Business Travel Show Europe Kick Off, 23 February,
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3rd Annual Sustainable Business Travel Summit
Caroline Allen is part of the newly re-structured ACTE team in EMEA region. She talks to BTE about her new role
The growth of The Association of Corporate Travel Executives (ACTE) in the EMEA region in the last few years has been rapid. More markets emerged, besides the traditional ones in Western Europe and the Nordic areas, not only in southern Europe but also increasingly in Eastern Europe.
At the same time, the Association has welcomed a steady growth of new members in both Africa and the Middle East.
The problem has been that many of these markets are at different stages of maturity and the issues facing one are were not those confronting another. Hence the major re-structuring which has seen the vast EMEA broken into three more manageable and definable entities.
The fact it has been broken up suggests the growing importance of a region which previously had just one regional director.
Monique Swart is the new regional director for the Middle East and Africa; Christine Dunton-Tinnus is the new regional director for Western, Southern and West Central Europe and Caroline Allen takes over as regional director for Northern and East Central Europe and Russia.
The new team has weekly conference calls and regular communications to discuss forthcoming events and any new issues arising.
Ms Allen joins ACTE after 22 years' experience in the travel industry. A British national, she worked for 12 years in the leisure sector before switching to corporate travel where she has worked for UK independent agencies Reed and Mackay Travel, The Travel Company (now part of BCD Travel) and the Appointments Group. More recently she has worked for Travelport, the IT company which owns of Galileo and Worldspan.
With the first of her two regions home to relatively mature markets, it is clear Ms Allen's focus will be on the emerging markets of the east – places like Russia, Ukraine and Poland where the potential is enormous.
The economies are growing and with them, the level and range of business travel. But while few the obvious candidates like Amex, CWT and HRG have already well established themselves, there are few local agencies which are equipped to handle clients on a global basis.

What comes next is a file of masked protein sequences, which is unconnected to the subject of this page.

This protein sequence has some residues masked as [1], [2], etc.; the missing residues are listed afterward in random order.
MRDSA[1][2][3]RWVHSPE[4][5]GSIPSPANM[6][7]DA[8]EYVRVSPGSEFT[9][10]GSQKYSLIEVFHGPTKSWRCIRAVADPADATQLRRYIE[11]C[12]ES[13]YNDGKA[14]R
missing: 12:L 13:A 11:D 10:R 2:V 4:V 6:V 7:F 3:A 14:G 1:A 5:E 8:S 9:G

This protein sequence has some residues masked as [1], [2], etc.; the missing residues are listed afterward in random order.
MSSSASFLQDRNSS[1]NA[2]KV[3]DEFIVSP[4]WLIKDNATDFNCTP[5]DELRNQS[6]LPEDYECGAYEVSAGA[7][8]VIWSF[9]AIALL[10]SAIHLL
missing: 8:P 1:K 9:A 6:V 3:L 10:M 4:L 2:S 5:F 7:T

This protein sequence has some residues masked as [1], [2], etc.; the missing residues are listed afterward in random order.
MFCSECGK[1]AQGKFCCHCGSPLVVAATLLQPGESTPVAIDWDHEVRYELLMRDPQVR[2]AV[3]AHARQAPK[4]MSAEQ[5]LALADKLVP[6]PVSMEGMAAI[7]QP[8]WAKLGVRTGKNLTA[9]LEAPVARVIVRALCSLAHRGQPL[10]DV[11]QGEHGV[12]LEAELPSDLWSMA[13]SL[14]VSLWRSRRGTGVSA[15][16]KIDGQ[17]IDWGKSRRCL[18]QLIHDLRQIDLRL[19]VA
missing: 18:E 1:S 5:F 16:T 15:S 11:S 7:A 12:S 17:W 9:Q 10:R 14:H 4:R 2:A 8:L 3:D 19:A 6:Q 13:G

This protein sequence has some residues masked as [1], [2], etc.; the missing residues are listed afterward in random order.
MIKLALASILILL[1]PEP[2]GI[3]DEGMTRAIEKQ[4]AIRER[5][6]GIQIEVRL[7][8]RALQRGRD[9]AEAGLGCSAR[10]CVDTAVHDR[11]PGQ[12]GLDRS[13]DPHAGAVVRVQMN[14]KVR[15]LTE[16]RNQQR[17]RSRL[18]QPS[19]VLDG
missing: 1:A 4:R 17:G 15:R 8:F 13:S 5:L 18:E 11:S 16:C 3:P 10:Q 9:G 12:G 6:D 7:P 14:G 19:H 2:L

Corporates are also not always aware of the savings to be made from a properly structured and managed policy for their travellers.
The ball was set rolling last month with a networking meeting in the Prague Hilton.
"It was just to see who are the key players in the market, what are the key issues, what level of maturity the market has reached in terms of managed business travel," Ms Allen said.
"There is a different way of conducting business in some of these emerging markets. Agencies can be different. We don't know at this point in time what can be shared and what can be offered by ACTE."
One of the issues in countries like Russia is that agencies often work in leisure, business travel and the MICE industry without specialising in any. But as the Russian market expands and matures there is likely to be a shake-down of agencies deciding which field(s) they wish to work in.
After the Prague evening, the next major event is likely to be an ACTE Executive Forum in Russia later this year, probably November. Talks have already begun on issues affecting the market which include visas, e-ticketing and BSP.
One of the key issues facing ACTE in setting up such a forum is identifying the main buyers in these emerging regions and persuading them to join ACTE in order to keep up the vital ratio of buyers to suppliers.
Besides its normal policy of setting up planning committees for each event, another concept ACTE is pursuing ,Ms Allen said, was appointing ACTE ambassadors or "champions" for each country. Appointments have already been made in the UK, France, Germany the Benelux countries and Italy with others to follow in the Nordic region and eastern Europe.
"These are ACTE members but they are volunteers, generally from a buyer background, who will explain the benefits of belonging to the Association for both buyers and suppliers. They can also provide us with feedback on issues. It is in everyone's interest to maintain the buyer/supplier ratio," Ms Allen said.